Building Temperature- or Climate-Controlled Self-Storage: Benefits and Design Considerations

More self-storage developers are adding temperature- or climate-controlled units to their projects, and for good reason. Here are the benefits and design considerations involved.

Steve Hajewski

November 29, 2016

6 Min Read
Building Temperature- or Climate-Controlled Self-Storage: Benefits and Design Considerations

A temperature-controlled self-storage facility is one that’s heated and cooled. Its purpose isn’t so much comfort as providing an environment suitable for preserving stored goods, so the temperature range will typically be higher or lower than what you would find in a home or office—usually heated to 50 degrees and cooled to 80. Higher-end properties may opt for a narrower range.

While it’s commonly referred to as “climate-controlled” storage, the term “temperature-controlled” should be used unless the building is also equipped with a system to regulate humidity. Claiming to be climate-controlled while failing to address humidity might leave you open to legal trouble if a customer’s items are damaged by damp. With today’s more efficient building insulation, it’s more important than ever to install a system that not only heats and cools but also monitors and removes humidity.

Let’s look at the benefits of temperature or climate control for self-storage facility operators and tenants as well as some of the more important design considerations.

The Benefits

The typical customer who wants to rent climate-controlled storage has rented traditional storage in the past with bad results. Now he wants to better protect his belongings. Higher-income renters are also more likely to rent this product. Finally, demand will be higher in areas with greater humidity.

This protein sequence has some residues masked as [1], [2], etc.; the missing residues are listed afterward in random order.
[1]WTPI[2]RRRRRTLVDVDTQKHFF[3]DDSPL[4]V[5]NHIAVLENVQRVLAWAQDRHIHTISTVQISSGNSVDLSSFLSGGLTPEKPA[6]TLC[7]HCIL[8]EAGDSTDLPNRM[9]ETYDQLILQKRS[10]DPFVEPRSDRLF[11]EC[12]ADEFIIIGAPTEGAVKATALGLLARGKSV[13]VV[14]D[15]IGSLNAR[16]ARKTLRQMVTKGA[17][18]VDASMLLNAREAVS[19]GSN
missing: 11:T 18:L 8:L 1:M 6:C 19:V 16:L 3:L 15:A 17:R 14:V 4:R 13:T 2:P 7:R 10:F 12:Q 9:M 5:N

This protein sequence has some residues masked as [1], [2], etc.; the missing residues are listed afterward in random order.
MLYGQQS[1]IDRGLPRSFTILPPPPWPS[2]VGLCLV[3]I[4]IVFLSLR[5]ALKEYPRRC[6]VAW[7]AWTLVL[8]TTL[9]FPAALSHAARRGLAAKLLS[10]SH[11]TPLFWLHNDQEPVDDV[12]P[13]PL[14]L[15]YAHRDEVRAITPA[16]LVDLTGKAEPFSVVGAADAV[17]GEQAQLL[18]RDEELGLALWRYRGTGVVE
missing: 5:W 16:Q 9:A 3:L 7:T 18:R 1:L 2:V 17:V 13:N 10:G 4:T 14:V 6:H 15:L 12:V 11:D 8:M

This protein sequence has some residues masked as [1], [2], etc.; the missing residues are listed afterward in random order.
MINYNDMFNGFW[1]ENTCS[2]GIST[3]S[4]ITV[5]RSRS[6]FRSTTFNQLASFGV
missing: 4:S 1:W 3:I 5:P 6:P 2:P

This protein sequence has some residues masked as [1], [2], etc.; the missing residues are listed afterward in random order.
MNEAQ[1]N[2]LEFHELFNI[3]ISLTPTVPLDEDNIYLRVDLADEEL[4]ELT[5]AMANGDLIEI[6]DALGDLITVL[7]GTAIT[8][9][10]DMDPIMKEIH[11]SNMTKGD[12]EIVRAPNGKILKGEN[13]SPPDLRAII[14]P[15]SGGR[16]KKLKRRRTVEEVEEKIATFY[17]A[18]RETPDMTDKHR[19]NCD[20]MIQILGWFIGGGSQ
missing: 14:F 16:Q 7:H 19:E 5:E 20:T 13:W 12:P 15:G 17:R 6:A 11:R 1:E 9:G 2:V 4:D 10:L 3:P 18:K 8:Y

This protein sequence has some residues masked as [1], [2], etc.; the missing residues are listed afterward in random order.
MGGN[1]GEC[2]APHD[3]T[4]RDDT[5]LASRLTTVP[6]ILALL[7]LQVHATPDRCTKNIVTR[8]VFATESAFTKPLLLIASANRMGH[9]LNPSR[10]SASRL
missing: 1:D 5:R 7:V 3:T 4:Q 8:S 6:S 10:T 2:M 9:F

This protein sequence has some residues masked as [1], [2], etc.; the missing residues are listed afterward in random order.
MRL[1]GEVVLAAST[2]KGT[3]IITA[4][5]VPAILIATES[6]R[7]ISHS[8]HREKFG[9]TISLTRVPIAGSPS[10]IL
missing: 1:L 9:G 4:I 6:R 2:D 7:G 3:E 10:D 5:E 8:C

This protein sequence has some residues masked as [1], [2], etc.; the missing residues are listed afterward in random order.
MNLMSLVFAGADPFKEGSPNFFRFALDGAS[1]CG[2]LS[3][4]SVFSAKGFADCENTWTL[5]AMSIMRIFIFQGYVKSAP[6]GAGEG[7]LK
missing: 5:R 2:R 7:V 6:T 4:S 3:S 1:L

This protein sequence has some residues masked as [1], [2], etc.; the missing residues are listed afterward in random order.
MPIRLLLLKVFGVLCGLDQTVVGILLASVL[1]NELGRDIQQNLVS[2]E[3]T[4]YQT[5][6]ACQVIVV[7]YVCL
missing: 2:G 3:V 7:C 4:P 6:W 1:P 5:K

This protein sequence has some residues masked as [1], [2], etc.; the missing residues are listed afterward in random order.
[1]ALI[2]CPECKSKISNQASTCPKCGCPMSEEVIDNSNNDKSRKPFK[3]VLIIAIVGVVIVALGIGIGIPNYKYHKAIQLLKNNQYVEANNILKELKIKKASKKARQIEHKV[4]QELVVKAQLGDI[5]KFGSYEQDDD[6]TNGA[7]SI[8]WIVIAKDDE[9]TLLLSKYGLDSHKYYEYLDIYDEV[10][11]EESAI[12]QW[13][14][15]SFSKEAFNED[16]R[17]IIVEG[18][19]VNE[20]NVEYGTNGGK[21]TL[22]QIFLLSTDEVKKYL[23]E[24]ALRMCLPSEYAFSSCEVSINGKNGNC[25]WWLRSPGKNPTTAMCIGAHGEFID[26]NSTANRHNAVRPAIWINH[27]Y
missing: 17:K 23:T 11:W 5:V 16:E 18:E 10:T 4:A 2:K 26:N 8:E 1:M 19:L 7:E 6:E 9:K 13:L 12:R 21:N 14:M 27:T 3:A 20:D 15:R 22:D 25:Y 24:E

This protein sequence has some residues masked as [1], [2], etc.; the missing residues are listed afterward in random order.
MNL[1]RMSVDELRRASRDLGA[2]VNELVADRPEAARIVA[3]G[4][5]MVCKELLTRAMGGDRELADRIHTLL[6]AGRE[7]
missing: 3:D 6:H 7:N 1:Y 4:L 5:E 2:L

Climate-controlled buildings offer a number of benefits. First, you get increased land coverage. Compared to drive-up buildings, which are typically 30 to 40 feet wide, climate-controlled buildings can be up to 200 feet or wider. This width reduces the amount of pavement necessary on the property and increases the amount of rentable space. The interior hallways are usually 5 feet wide and occupy only 15 percent to 20 percent of the space. This increased coverage can make it possible to develop on more expensive land in a better location than could be justified with traditional storage only.

Climate control can also serve as a market differentiator. Self-storage has penetrated just about every community in the country. Climate control can set your site apart from competition. We’re seeing these facilities being built in smaller markets than in the past, as demand for these units appears to be increasing.

Finally, while the cost to build and operate climate-controlled storage is higher, the increased rental rates are also significantly higher in most markets. These units usually rent for a 15 percent to 30 percent premium compared to standard units.

Design Considerations

When it comes to the design of your temperature- or climate-controlled self-storage buildings, here are some common items to consider:

Costs. It’s common for developers to phase a project, but when planning a site with climate control, consider how the design will impact construction costs. The most cost-effective building is a large, wide structure. Though a large project like this may take longer to reach the breakeven point, resulting in a longer period of negative cash flow, it’ll cost less per square foot to build than multiple small buildings.

Full vs. partial control. Some buildings are designed with both exterior-access ambient-temperature units and interior-access temperature-controlled units. While these projects allow for a variety of unit types in a single structure, they’re declining in popularity. One reason is that when you build in a northern climate, the weather can create challenges. Snow and ice will melt faster over the heated portions of a building, and if the runoff travels over a non-heated portion, ice dams may result.